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Tag Archives: chinua achebe

Chris Abani: “As a writer I have fought with Achebe”

Achebe tributes are still pouring in. From time to time, I will post excerpts from those I find particularly interesting. Nigerian Author, Chris Abani (Graceland), writes this lovely reflection on Achebe and his writing. Abani also touches on what it means to be one of Achebe’s literary descendants. *scroll down for excerpt* “As a writer […]

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There’s Something Trippy About Heart of Darkness

Many things rattled Achebe about Heart of Darkness.  In his 1977 essay titled, “An Image of Africa,” he seemed astonished that Conrad could reduce Africa to mere prop or stage effects for the tragic story of one European life. For this, Achebe called Conrad a “bloody racist” and 10 years later—when the essay was reissued […]

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Achebe On How Victims of Slavery May Have Been Mourned

“[PBS Television] came to me and said, What would the village have done the day they discovered that the boy (Equiano) was missing? — Chinua Achebe In the late 90s, Achebe tried to imagine the African experience of loss and slavery. As part of a show, PBS asked him to reflect on how an African family or village might […]

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Andrew Oki’s Bonfires of the Gods: A Novel That Refuses to Forget

Chimamanda Adichie’s Half of a Yellow Sun is, perhaps, the most popular among a small body of Nigerian novels that try to think seriously about violent events that have taken place in the nation’s past. Adichie has said in interviews that the novel comes from her unease about the fact that an event as catastrophic […]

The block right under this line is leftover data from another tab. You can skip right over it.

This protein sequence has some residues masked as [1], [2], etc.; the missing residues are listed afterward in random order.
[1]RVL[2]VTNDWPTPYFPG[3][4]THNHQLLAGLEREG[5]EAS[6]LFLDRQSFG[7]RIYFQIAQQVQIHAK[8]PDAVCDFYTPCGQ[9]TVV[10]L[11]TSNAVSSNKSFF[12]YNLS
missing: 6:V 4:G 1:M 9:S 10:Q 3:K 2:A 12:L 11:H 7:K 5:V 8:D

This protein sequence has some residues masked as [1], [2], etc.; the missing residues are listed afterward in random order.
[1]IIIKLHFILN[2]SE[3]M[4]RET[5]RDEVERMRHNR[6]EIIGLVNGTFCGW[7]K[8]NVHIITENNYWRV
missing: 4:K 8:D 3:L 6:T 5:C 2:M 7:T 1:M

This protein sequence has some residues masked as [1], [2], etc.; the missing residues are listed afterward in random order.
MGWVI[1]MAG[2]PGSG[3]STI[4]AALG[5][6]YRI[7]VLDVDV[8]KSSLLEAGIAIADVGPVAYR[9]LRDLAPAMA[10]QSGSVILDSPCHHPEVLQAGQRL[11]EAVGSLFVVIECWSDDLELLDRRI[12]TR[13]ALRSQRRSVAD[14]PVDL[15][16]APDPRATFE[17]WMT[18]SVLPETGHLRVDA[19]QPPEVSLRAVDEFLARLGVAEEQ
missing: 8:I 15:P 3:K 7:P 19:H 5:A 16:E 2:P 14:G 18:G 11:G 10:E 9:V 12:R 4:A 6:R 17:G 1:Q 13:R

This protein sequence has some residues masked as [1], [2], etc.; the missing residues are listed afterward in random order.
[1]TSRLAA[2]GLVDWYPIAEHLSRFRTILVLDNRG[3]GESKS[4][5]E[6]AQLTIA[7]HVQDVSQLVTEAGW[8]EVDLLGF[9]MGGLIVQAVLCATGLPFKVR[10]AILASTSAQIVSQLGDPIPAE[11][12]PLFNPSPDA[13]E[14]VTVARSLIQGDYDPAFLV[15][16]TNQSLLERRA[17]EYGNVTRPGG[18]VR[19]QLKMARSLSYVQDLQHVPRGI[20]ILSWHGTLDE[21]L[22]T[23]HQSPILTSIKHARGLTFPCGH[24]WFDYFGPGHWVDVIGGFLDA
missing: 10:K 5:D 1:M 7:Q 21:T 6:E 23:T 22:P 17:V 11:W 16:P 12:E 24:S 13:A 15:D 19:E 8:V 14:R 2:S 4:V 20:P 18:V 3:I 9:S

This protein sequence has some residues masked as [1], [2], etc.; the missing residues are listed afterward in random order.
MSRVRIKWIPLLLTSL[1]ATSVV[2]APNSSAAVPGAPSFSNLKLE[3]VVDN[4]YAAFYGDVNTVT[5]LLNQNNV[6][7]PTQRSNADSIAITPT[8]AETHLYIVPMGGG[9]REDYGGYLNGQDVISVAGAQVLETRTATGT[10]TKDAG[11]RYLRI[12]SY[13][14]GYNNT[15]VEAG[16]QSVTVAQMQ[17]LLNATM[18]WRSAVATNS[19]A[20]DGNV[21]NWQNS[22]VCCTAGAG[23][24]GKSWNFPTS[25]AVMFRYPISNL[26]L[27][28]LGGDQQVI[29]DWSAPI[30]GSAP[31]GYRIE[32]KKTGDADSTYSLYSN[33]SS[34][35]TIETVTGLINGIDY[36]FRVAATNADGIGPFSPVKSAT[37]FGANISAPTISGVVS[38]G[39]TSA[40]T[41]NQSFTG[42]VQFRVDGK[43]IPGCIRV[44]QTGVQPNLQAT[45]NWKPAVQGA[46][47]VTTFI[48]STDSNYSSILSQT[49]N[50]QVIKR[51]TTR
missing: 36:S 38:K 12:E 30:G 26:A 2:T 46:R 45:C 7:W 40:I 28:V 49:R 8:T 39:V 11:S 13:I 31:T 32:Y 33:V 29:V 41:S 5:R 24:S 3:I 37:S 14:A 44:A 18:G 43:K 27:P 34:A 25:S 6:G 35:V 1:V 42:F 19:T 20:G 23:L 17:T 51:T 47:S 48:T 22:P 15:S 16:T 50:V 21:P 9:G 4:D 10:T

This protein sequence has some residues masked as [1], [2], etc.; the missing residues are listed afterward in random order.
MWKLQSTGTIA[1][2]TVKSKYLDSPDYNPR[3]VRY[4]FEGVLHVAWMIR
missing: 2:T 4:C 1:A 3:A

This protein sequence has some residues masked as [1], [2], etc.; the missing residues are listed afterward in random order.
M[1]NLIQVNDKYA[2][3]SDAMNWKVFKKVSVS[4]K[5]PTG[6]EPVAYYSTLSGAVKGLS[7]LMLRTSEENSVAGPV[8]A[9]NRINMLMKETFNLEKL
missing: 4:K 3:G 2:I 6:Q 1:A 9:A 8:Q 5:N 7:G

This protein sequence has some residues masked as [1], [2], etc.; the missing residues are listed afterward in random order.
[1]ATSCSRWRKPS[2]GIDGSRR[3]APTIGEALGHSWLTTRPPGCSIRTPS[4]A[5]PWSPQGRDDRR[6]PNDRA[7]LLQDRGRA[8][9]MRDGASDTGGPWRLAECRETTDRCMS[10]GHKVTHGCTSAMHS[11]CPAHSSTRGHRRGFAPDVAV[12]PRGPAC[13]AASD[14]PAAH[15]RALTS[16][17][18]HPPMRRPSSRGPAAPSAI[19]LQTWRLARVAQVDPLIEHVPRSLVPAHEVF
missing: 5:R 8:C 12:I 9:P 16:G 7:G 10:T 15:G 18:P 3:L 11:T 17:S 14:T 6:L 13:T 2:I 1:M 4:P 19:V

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“Things Fall Apart is Now More Famous Than I am!” — Achebe In Recent Interview With Iranian Journalist

You can now read Achebe’s Things Fall Apart in Persian. Achebe wrote the novel in the late 1950s to counteract the notion that Africa’s past was “one long night of savagery.” The novel has become a modern classic and has been translated into more than 50 languages. Perhaps, as an effort to endorse this new translation […]

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A Super Cheesy History of the Novel

Novels are like people in most aspects except their birthday. The first novel was born multiple times between 1719 and 1750. But like everyone else, the novel had a difficult childhood, followed by an uncertain teenage life. Every step of the way, however, the worse was averted and the novel successfully came of age.  As […]

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The 2019 Brittle Paper Award for Poetry: Meet The 5 Finalists

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The 5 Shortlists for The 2019 Brittle Paper Awards were announced in November. Begun in 2017 to mark our seventh anniversary, the Awards […]

The 2019 Brittle Paper Anniversary Award: Meet The 6 Finalists

BP Anniversary Award graph

The 5 Shortlists for The 2019 Brittle Paper Awards were announced in November. Begun in 2017 to mark our seventh anniversary, the Awards […]

This Blood That Not Even the Mountains Can Hold: Megan Ross Rereads Sarah Godsell’s Liquid Bones

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“this country of blood” It is just under a year since Impepho Press published Sarah Godsell’s second poetry collection, Liquid […]

On Transatlantic Shame | I. S. Jones | Poetry

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nothing is earned unless something is lost. the ocean grants safe passage, but i fear the cost is too great. […]

The 2019 Brittle Paper Award for Creative Nonfiction: Meet The 4 Finalists

BP Award for Creative Nonfiction graph

The 5 Shortlists for The 2019 Brittle Paper Awards were announced in November. Begun in 2017 to mark our seventh anniversary, the Awards […]

Apply to Study for an MFA in Creative Writing at Texas State University

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The creative writing program at Texas State University, San Marcos, Texas is currently accepting applications for a Master’s in Fine […]

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